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Flooded Homes in Cumbria to be Helped by £100K Energy Efficiency Scheme

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EDF Energy, the UK’s largest producer of low-carbon electricity, announced the completion of a £100k scheme that has helped to fund energy efficient measures in 36 flooded affected homes in Kendall and Carlisle.

 

 In the first and largest scheme of its kind in Cumbria, flood-damaged cavity wall insulation has been replaced in the properties by new water-resistant bonded polystyrene bead insulation which will improve the energy efficiency of the properties. It is estimated that this will help residents to make significant savings on their fuel bills, up to £160 per year, the equivalent of 30 tonnes of carbon emissions per household.

 EDF Energy partnered with Green Deal First and its installation company Thrift Energy to complete the £100k project, which is part of the Government’s Energy Company Obligation (ECO) – an initiative designed to help people in low-income areas save energy, thereby saving carbon and money on their energy bills.

 EDF Energy has worked with Green Deal First and Thrift Energy since 2015. Work commenced on the project in April this year and was quickly completed in three months. 

 Mark Dallen, Business Development Account Manager at EDF Energy, said, “we are proud to use our ECO project funding to help homes affected by flooding in Cumbria. As the Cavity Insulation Guarantee Association recommended the removal of flood-damaged cavity insulation, local residents were previously at risk of cold homes and higher bills this winter.  These energy efficiency improvements will make a significant difference to the lives of people in Cumbria, helping them to enjoy warm, energy efficient homes.”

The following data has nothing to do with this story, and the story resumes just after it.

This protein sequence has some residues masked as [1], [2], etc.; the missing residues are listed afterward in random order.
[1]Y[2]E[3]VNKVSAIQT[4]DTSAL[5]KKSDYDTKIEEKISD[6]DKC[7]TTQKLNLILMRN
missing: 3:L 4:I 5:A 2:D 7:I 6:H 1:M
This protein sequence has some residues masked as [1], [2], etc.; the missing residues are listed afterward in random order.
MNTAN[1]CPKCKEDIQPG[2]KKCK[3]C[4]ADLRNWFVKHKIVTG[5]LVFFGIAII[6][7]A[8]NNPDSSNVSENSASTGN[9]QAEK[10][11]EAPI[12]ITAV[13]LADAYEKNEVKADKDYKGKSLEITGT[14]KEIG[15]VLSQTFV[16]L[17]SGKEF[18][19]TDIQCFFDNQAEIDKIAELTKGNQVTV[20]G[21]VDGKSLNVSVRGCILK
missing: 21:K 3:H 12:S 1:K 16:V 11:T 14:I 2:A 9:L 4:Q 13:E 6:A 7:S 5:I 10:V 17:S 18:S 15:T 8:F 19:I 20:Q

Derek Campbell, Managing Director of Thrift Energy Limited, commented“having personally seen the devastation caused by the floods in Carlisle it is rewarding to have been able to help those affected with this solution.  We have been able to quickly remove the flood damaged insulation and replace it with a thermally efficient, water resistant solution, allowing much quicker reoccupation with minimum disruption. The ECO funding from EDF Energy has helped families benefit from warm, dry and well insulated homes, with lower heating bills for the coming winter.”

 Local resident Mrs Pauline Thompson said, “after the devastation caused by the recent floods, we’re extremely grateful to receive the ECO funding from EDF Energy as it really helped with the cost of the work.”

We are now back in our home and looking forward to a warmer winter with lower bills.

Economy

A Good Look At How Homes Will Become More Energy Efficient Soon

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energy efficient homes

Everyone always talks about ways they can save energy at home, but the tactics are old school. They’re only tweaking the way they do things at the moment. Sealing holes in your home isn’t exactly the next scientific breakthrough we’ve been waiting for.

There is some good news because technology is progressing quickly. Some tactics might not be brand new, but they’re becoming more popular. Here are a few things you should expect to see in homes all around the country within a few years.

1. The Rise Of Smart Windows

When you look at a window right now it’s just a pane of glass. In the future they’ll be controlled by microprocessors and sensors. They’ll change depending on the specific weather conditions directly outside.

If the sun disappears the shade will automatically adjust to let in more light. The exact opposite will happen when it’s sunny. These energy efficient windows will save everyone a huge amount of money.

2. A Better Way To Cool Roofs

If you wanted to cool a roof down today you would coat it with a material full of specialized pigments. This would allow roofs to deflect the sun and they’d absorb less heat in the process too.